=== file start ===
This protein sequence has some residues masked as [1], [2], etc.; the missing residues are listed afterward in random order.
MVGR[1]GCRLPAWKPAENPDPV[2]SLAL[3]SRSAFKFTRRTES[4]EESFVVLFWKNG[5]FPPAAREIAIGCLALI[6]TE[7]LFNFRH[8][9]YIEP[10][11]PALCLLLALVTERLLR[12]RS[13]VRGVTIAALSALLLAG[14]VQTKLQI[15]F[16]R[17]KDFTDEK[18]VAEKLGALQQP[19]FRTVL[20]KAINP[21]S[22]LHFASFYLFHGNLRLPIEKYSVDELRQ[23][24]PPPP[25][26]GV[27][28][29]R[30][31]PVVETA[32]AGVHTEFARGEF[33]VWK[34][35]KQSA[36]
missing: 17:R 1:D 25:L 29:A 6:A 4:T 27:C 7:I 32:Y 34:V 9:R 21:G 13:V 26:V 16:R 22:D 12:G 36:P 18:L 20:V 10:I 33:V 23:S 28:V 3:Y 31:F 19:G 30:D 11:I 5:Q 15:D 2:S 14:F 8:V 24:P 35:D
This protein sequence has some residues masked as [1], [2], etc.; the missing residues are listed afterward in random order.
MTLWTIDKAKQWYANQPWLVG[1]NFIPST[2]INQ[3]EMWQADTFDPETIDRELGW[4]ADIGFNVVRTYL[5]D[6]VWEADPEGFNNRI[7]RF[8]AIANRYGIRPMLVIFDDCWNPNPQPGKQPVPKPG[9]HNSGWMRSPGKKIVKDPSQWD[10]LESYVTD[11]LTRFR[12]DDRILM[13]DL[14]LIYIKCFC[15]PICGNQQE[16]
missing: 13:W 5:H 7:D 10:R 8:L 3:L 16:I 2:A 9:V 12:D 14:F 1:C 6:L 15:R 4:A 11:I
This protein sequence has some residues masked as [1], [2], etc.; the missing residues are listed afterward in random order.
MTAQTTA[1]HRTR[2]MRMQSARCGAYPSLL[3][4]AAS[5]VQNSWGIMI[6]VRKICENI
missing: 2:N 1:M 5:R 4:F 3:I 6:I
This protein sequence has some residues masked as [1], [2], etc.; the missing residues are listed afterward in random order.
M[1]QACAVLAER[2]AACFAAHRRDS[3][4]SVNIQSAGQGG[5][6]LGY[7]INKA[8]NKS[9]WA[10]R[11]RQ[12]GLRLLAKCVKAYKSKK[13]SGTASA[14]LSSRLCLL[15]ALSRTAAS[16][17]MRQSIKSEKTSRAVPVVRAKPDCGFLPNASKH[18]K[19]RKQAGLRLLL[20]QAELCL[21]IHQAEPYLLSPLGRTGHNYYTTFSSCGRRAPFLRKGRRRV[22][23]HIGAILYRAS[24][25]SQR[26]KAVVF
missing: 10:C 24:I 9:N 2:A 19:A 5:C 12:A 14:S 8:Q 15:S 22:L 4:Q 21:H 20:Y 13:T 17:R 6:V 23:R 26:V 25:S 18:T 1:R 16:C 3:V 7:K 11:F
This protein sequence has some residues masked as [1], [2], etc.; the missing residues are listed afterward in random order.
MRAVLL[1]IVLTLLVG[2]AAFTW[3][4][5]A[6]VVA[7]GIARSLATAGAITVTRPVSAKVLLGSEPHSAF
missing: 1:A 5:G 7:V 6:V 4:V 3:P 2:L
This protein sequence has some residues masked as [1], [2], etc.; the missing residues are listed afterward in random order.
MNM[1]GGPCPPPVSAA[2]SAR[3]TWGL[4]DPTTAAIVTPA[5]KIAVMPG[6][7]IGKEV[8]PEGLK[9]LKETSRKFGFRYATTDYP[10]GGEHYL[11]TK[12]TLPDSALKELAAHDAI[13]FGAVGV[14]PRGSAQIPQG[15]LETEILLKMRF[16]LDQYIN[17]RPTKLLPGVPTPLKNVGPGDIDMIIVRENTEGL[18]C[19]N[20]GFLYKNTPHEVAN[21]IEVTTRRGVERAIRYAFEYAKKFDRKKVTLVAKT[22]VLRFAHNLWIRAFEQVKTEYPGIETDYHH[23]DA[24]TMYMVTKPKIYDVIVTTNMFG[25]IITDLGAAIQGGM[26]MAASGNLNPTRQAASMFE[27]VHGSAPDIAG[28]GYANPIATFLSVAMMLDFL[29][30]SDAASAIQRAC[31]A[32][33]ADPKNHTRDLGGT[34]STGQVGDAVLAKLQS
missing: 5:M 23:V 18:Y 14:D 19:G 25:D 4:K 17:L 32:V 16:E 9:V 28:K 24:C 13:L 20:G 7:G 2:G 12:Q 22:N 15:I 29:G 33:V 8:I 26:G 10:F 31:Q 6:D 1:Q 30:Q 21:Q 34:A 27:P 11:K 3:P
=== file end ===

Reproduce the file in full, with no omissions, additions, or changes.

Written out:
This protein sequence has some residues masked as [1], [2], etc.; the missing residues are listed afterward in random order.
MVGR[1]GCRLPAWKPAENPDPV[2]SLAL[3]SRSAFKFTRRTES[4]EESFVVLFWKNG[5]FPPAAREIAIGCLALI[6]TE[7]LFNFRH[8][9]YIEP[10][11]PALCLLLALVTERLLR[12]RS[13]VRGVTIAALSALLLAG[14]VQTKLQI[15]F[16]R[17]KDFTDEK[18]VAEKLGALQQP[19]FRTVL[20]KAINP[21]S[22]LHFASFYLFHGNLRLPIEKYSVDELRQ[23][24]PPPP[25][26]GV[27][28][29]R[30][31]PVVETA[32]AGVHTEFARGEF[33]VWK[34][35]KQSA[36]
missing: 17:R 1:D 25:L 29:A 6:A 4:T 27:C 7:I 32:Y 34:V 9:R 21:G 13:V 26:V 16:R 22:D 12:G 36:P 18:L 20:V 10:I 33:V 23:S 28:V 3:Y 31:F 19:G 30:D 11:I 5:Q 15:D 2:S 14:F 8:V 24:P 35:D
This protein sequence has some residues masked as [1], [2], etc.; the missing residues are listed afterward in random order.
MTLWTIDKAKQWYANQPWLVG[1]NFIPST[2]INQ[3]EMWQADTFDPETIDRELGW[4]ADIGFNVVRTYL[5]D[6]VWEADPEGFNNRI[7]RF[8]AIANRYGIRPMLVIFDDCWNPNPQPGKQPVPKPG[9]HNSGWMRSPGKKIVKDPSQWD[10]LESYVTD[11]LTRFR[12]DDRILM[13]DL[14]LIYIKCFC[15]PICGNQQE[16]
missing: 13:W 5:H 7:D 10:R 8:L 3:L 16:I 2:A 9:V 12:D 14:F 1:C 6:L 15:R 4:A 11:I
This protein sequence has some residues masked as [1], [2], etc.; the missing residues are listed afterward in random order.
MTAQTTA[1]HRTR[2]MRMQSARCGAYPSLL[3][4]AAS[5]VQNSWGIMI[6]VRKICENI
missing: 2:N 1:M 5:R 4:F 3:I 6:I
This protein sequence has some residues masked as [1], [2], etc.; the missing residues are listed afterward in random order.
M[1]QACAVLAER[2]AACFAAHRRDS[3][4]SVNIQSAGQGG[5][6]LGY[7]INKA[8]NKS[9]WA[10]R[11]RQ[12]GLRLLAKCVKAYKSKK[13]SGTASA[14]LSSRLCLL[15]ALSRTAAS[16][17]MRQSIKSEKTSRAVPVVRAKPDCGFLPNASKH[18]K[19]RKQAGLRLLL[20]QAELCL[21]IHQAEPYLLSPLGRTGHNYYTTFSSCGRRAPFLRKGRRRV[22][23]HIGAILYRAS[24][25]SQR[26]KAVVF
missing: 10:C 24:I 9:N 2:A 19:A 5:C 12:A 14:S 8:Q 15:S 22:L 4:Q 21:H 20:Y 13:T 17:R 6:V 23:R 26:V 25:S 18:T 1:R 16:C 3:V 7:K 11:F
This protein sequence has some residues masked as [1], [2], etc.; the missing residues are listed afterward in random order.
MRAVLL[1]IVLTLLVG[2]AAFTW[3][4][5]A[6]VVA[7]GIARSLATAGAITVTRPVSAKVLLGSEPHSAF
missing: 1:A 5:G 7:V 6:V 4:V 3:P 2:L
This protein sequence has some residues masked as [1], [2], etc.; the missing residues are listed afterward in random order.
MNM[1]GGPCPPPVSAA[2]SAR[3]TWGL[4]DPTTAAIVTPA[5]KIAVMPG[6][7]IGKEV[8]PEGLK[9]LKETSRKFGFRYATTDYP[10]GGEHYL[11]TK[12]TLPDSALKELAAHDAI[13]FGAVGV[14]PRGSAQIPQG[15]LETEILLKMRF[16]LDQYIN[17]RPTKLLPGVPTPLKNVGPGDIDMIIVRENTEGL[18]C[19]N[20]GFLYKNTPHEVAN[21]IEVTTRRGVERAIRYAFEYAKKFDRKKVTLVAKT[22]VLRFAHNLWIRAFEQVKTEYPGIETDYHH[23]DA[24]TMYMVTKPKIYDVIVTTNMFG[25]IITDLGAAIQGGM[26]MAASGNLNPTRQAASMFE[27]VHGSAPDIAG[28]GYANPIATFLSVAMMLDFL[29][30]SDAASAIQRAC[31]A[32][33]ADPKNHTRDLGGT[34]STGQVGDAVLAKLQS
missing: 5:M 23:V 18:Y 14:D 19:G 25:D 4:K 17:L 32:V 16:E 9:V 28:K 24:C 13:L 20:G 7:G 2:G 12:Q 22:N 15:I 29:G 33:V 8:I 26:G 10:F 31:Q 6:D 1:Q 30:Q 21:Q 34:A 27:P 11:K 3:P